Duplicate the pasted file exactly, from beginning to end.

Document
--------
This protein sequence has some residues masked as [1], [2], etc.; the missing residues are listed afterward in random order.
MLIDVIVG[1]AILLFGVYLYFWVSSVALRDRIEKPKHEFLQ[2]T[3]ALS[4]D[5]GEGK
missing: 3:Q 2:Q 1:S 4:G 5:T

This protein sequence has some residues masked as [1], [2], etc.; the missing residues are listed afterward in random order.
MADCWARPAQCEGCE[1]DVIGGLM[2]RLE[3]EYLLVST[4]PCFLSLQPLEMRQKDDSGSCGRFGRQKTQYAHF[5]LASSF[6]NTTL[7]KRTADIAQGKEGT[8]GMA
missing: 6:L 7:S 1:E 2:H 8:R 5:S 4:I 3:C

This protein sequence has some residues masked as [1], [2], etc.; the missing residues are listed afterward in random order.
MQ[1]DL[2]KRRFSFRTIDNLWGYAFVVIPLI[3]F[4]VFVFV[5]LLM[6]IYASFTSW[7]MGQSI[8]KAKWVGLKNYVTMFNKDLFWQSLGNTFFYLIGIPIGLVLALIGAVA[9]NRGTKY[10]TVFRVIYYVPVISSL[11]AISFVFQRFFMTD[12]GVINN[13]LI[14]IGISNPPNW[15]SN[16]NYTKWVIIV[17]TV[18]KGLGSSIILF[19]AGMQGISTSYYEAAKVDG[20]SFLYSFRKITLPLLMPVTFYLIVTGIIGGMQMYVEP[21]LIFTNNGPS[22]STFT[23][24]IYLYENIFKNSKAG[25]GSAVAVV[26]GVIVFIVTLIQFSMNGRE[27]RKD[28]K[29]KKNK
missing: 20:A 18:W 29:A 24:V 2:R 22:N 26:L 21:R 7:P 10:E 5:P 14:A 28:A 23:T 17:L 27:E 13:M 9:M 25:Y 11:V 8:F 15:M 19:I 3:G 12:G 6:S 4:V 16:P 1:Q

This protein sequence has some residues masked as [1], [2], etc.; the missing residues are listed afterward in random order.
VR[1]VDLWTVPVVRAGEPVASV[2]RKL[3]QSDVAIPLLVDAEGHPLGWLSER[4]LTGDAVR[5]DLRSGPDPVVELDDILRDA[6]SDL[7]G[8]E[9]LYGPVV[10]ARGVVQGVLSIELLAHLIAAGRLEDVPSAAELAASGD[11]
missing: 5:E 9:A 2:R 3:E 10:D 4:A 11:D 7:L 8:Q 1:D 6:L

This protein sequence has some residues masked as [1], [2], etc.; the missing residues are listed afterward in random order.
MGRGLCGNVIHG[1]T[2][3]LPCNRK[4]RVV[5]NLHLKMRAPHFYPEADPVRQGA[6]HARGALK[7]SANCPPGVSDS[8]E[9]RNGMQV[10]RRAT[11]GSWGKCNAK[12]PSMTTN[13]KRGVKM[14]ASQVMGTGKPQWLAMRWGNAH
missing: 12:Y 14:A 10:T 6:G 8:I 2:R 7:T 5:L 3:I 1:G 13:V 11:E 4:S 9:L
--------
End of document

This protein sequence has some residues masked as [1], [2], etc.; the missing residues are listed afterward in random order.
MLIDVIVG[1]AILLFGVYLYFWVSSVALRDRIEKPKHEFLQ[2]T[3]ALS[4]D[5]GEGK
missing: 3:Q 2:Q 1:S 4:G 5:T

This protein sequence has some residues masked as [1], [2], etc.; the missing residues are listed afterward in random order.
MADCWARPAQCEGCE[1]DVIGGLM[2]RLE[3]EYLLVST[4]PCFLSLQPLEMRQKDDSGSCGRFGRQKTQYAHF[5]LASSF[6]NTTL[7]KRTADIAQGKEGT[8]GMA
missing: 6:L 7:S 1:E 2:H 8:R 5:S 4:I 3:C

This protein sequence has some residues masked as [1], [2], etc.; the missing residues are listed afterward in random order.
MQ[1]DL[2]KRRFSFRTIDNLWGYAFVVIPLI[3]F[4]VFVFV[5]LLM[6]IYASFTSW[7]MGQSI[8]KAKWVGLKNYVTMFNKDLFWQSLGNTFFYLIGIPIGLVLALIGAVA[9]NRGTKY[10]TVFRVIYYVPVISSL[11]AISFVFQRFFMTD[12]GVINN[13]LI[14]IGISNPPNW[15]SN[16]NYTKWVIIV[17]TV[18]KGLGSSIILF[19]AGMQGISTSYYEAAKVDG[20]SFLYSFRKITLPLLMPVTFYLIVTGIIGGMQMYVEP[21]LIFTNNGPS[22]STFT[23][24]IYLYENIFKNSKAG[25]GSAVAVV[26]GVIVFIVTLIQFSMNGRE[27]RKD[28]K[29]KKNK
missing: 20:A 18:W 29:A 24:V 2:R 22:N 26:L 21:R 7:P 10:E 5:P 14:A 28:A 23:T 17:L 27:E 13:M 9:M 25:Y 11:V 8:F 15:M 19:I 3:G 12:G 6:S 4:V 16:P 1:Q

This protein sequence has some residues masked as [1], [2], etc.; the missing residues are listed afterward in random order.
VR[1]VDLWTVPVVRAGEPVASV[2]RKL[3]QSDVAIPLLVDAEGHPLGWLSER[4]LTGDAVR[5]DLRSGPDPVVELDDILRDA[6]SDL[7]G[8]E[9]LYGPVV[10]ARGVVQGVLSIELLAHLIAAGRLEDVPSAAELAASGD[11]
missing: 5:E 9:A 2:R 3:E 10:D 4:A 11:D 7:L 8:Q 1:D 6:L

This protein sequence has some residues masked as [1], [2], etc.; the missing residues are listed afterward in random order.
MGRGLCGNVIHG[1]T[2][3]LPCNRK[4]RVV[5]NLHLKMRAPHFYPEADPVRQGA[6]HARGALK[7]SANCPPGVSDS[8]E[9]RNGMQV[10]RRAT[11]GSWGKCNAK[12]PSMTTN[13]KRGVKM[14]ASQVMGTGKPQWLAMRWGNAH
missing: 12:Y 14:A 10:T 6:G 8:I 2:R 7:T 5:L 3:I 1:G 13:V 11:E 4:S 9:L